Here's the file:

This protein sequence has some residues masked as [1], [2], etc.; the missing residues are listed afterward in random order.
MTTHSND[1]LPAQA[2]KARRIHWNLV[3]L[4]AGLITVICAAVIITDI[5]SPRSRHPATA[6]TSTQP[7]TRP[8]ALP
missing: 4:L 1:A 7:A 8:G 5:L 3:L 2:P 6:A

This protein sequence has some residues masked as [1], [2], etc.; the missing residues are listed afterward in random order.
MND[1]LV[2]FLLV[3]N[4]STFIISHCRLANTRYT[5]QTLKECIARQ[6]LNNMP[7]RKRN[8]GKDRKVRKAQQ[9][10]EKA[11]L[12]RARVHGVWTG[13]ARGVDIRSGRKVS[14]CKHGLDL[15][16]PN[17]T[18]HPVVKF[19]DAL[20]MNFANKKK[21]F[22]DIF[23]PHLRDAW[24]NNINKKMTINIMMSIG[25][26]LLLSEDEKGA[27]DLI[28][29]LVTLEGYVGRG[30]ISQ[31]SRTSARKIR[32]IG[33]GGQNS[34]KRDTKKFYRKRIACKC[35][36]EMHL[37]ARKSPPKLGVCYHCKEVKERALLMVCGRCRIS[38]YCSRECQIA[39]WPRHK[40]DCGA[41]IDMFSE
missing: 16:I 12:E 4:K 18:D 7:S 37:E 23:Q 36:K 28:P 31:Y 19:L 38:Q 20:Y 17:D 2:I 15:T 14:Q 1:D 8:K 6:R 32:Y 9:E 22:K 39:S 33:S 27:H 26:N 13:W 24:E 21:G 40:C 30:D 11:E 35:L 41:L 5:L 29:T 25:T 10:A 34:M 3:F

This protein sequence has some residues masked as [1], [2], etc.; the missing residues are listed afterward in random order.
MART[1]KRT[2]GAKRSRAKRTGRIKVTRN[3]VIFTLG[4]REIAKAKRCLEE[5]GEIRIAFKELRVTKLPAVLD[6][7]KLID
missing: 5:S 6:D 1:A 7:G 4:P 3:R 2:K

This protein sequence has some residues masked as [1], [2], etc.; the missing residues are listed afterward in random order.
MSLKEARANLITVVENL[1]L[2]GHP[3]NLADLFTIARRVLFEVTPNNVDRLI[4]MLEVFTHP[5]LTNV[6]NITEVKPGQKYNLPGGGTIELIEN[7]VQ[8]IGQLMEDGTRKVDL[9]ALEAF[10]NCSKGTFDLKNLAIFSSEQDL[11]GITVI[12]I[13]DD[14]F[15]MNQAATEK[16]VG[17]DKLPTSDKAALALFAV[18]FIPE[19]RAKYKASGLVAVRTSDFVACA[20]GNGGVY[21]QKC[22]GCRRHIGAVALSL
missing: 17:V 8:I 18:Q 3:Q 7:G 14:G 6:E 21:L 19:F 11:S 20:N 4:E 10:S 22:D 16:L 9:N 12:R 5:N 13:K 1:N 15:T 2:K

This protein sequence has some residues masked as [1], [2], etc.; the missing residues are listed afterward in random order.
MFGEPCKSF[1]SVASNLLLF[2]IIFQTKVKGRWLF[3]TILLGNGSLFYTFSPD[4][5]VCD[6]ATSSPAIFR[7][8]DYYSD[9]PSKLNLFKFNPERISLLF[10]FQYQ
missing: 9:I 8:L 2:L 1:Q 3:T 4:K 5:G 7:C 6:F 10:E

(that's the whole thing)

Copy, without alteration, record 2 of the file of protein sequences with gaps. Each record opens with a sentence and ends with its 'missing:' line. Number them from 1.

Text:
This protein sequence has some residues masked as [1], [2], etc.; the missing residues are listed afterward in random order.
MND[1]LV[2]FLLV[3]N[4]STFIISHCRLANTRYT[5]QTLKECIARQ[6]LNNMP[7]RKRN[8]GKDRKVRKAQQ[9][10]EKA[11]L[12]RARVHGVWTG[13]ARGVDIRSGRKVS[14]CKHGLDL[15][16]PN[17]T[18]HPVVKF[19]DAL[20]MNFANKKK[21]F[22]DIF[23]PHLRDAW[24]NNINKKMTINIMMSIG[25][26]LLLSEDEKGA[27]DLI[28][29]LVTLEGYVGRG[30]ISQ[31]SRTSARKIR[32]IG[33]GGQNS[34]KRDTKKFYRKRIACKC[35][36]EMHL[37]ARKSPPKLGVCYHCKEVKERALLMVCGRCRIS[38]YCSRECQIA[39]WPRHK[40]DCGA[41]IDMFSE
missing: 16:I 12:E 4:K 18:D 7:S 37:E 23:Q 36:K 28:P 31:Y 19:L 38:Q 20:Y 17:D 2:I 15:T 14:Q 1:D 8:K 6:R 32:Y 9:E 22:K 39:S 33:S 27:H 26:N 13:W 24:E 21:G 40:C 30:D 11:E 35:L 41:L 5:L 29:T 25:T 10:A 34:M 3:F